Originally published 28 August 2016.

There are days when I never want to leave South Africa. 

It occurs to me each time I stare wistfully out the car window at passing scenery that my time in this city is limited. In just a few short months my life in Cape Town will slowly slip away into the blurry folds of my memory, along with my new favorite South African snacks that are not made available in the United States. Some of the lingo I've picked up in the last few weeks I plan to carry over as a memory, understood only by those who have lived in Cape Town. With each passing day, my fear of never making it home transitions into one of going home too soon. To put it in the most cliche of ways, I've fallen madly in love with the city of Cape Town.

That's why I think it's funny that my biggest fear of studying abroad was homesickness. Five months always sounded like far too long for me to be away from home. Now that those months are proceeding, I have reconsidered what I perceived would be one of my "greatest challenges" living in another country. If my jests about "never coming home" are not indication enough, my greatest preoccupation living in Cape Town is not being nostalgic about my life in the USA but rather, knowing that in 85 days I will be required to leave my new home behind. 

I realized about two weeks ago that there is a clear difference between places you can call home and places you have merely visited. I think if I lived situated behind a camera with only my Facebook and Instagram in mind as I skirt through my experiences, I would leave South Africa with a very narrow view of my life here. My understanding of Cape Town would be limited to a selfishly outward expression of tourism. Despite how impressive it may be, my experience is not defined by the check boxes I've ticked or the legion of pictures of zebras, giraffes, and Table Mountain I've taken. Instead it is defined by the countless wonderful people I have met, many of which I am confident to call my friends.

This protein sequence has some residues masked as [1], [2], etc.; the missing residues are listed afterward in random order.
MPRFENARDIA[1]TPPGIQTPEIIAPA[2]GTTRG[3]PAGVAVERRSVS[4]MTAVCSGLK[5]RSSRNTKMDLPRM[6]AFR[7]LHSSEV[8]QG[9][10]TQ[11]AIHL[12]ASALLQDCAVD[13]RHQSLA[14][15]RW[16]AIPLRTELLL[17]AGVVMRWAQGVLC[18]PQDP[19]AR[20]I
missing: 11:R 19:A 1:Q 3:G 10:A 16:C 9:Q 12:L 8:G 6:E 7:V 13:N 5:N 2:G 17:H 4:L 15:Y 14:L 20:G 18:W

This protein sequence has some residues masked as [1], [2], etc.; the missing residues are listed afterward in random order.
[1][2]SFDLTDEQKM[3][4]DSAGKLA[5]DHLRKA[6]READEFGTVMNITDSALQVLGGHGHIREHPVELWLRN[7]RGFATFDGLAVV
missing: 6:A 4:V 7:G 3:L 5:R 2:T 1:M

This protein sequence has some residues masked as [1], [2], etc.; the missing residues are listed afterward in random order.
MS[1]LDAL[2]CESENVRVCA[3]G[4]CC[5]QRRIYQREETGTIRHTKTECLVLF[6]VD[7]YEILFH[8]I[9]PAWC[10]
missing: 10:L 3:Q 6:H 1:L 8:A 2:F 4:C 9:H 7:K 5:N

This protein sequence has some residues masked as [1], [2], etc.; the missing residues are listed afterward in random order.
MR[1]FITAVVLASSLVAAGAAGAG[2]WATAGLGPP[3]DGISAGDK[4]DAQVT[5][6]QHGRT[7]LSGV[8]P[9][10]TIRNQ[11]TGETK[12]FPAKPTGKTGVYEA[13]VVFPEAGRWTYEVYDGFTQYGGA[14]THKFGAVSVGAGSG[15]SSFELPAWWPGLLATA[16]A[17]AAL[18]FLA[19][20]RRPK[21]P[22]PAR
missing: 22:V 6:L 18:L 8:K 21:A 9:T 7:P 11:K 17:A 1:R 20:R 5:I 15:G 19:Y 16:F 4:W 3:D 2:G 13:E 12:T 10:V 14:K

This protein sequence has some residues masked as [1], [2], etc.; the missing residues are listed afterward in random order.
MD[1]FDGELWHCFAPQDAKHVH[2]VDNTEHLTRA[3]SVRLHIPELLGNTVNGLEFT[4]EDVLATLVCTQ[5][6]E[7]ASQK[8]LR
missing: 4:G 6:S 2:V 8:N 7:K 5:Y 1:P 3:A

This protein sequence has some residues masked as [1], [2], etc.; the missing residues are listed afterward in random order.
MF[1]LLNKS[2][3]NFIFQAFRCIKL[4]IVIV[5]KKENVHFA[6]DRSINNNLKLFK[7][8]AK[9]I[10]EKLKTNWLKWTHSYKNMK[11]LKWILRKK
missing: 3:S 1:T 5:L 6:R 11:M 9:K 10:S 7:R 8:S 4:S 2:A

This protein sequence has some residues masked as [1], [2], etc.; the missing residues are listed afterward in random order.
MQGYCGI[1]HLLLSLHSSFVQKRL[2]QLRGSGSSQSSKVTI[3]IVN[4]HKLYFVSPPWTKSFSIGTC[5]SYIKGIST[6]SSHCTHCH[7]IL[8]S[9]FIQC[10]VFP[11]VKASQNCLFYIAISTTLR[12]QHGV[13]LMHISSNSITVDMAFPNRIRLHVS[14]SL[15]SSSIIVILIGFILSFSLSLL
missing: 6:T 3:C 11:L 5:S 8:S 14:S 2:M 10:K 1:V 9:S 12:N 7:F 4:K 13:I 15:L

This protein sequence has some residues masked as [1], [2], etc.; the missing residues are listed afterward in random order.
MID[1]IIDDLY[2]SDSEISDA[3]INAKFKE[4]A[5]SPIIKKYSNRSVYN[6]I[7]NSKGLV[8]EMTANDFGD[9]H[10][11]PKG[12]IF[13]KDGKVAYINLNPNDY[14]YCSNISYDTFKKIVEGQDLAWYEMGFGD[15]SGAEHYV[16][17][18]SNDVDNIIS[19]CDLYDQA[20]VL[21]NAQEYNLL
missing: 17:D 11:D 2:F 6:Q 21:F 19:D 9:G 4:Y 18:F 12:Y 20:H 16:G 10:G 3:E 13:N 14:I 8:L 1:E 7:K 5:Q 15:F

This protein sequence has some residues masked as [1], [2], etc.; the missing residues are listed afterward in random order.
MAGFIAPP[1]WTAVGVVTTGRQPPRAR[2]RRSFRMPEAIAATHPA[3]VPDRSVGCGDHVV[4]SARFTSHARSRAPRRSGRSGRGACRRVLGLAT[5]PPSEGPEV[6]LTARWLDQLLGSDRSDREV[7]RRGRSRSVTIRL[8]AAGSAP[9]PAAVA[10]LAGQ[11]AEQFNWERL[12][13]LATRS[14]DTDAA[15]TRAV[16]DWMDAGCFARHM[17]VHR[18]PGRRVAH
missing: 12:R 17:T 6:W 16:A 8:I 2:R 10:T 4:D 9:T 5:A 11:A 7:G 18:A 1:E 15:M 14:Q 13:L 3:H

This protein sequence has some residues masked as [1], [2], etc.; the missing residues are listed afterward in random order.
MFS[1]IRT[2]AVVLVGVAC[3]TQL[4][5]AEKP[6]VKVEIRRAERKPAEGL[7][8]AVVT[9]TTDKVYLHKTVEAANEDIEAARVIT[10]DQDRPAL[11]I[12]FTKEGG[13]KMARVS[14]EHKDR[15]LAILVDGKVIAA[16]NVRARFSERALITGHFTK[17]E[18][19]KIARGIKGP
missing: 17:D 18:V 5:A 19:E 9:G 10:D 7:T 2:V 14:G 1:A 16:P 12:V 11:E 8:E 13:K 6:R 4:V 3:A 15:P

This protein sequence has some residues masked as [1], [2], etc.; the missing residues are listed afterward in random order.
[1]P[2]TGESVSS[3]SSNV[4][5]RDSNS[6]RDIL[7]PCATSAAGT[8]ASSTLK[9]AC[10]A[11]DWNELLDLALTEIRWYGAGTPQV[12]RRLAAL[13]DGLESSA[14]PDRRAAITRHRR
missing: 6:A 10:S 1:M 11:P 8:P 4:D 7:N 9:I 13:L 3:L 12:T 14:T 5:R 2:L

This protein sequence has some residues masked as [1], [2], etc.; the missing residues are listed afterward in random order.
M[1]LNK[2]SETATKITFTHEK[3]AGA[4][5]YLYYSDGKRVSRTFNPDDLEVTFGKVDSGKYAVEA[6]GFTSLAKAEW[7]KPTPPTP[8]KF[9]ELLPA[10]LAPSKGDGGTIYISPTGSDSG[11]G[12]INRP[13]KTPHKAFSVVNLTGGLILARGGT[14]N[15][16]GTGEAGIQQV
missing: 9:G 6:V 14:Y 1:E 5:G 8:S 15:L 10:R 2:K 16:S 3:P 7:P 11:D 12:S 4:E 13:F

Although photographs of me petting a cheetah and bungee jumping will remind me of small snippets of sheer joy, it is the nights that can't be photographed and other moments where I cautiously carry only my "burner" phone that will stick with me for the rest of my life. I strongly believe that these moments are the most memorable because they are bookended by laughter rather than tapping thumbs. 

Being without a smart phone for the greater part of my life here (due to fears of petty theft) has required me to learn how to accept the present moment into my heart more unconditionally. I have no excuse to be antisocial when I go out anymore. If I did, I wouldn't have met the people I never want to forget after the passing of the semester. If I hadn't met them, I still don't think I would be able to call Cape Town my home.

What I've come to understand is that feeling at home is really just a sense of belonging. It's this awareness of how groups of people fit together and where you can find a space for yourself. It's knowing that there are people looking out for you, even in the smallest of ways. Experiencing life with people who have chosen to keep me in their company has built the foundations for connections I will keep forever. I'm never going to be truly disconnected from this place even after I land 7,793 miles away from here come November. 

For my family at home, when I say "I never want to leave Cape Town" or "I'm moving to South Africa," it isn't to offend the people I share a life with back in the States. I miss all of you in different ways and wish I could show you the exquisiteness of Cape Town in person. It's really to express how greatly I've been affected by this beautiful city and the people who call this place their home. 

To the people who have so willingly ushered me into their lives, thank you for the warmest of welcomes. It wouldn't be half the experience without you.

Cheers, 

Shawna xx

Published by Shawna Robertson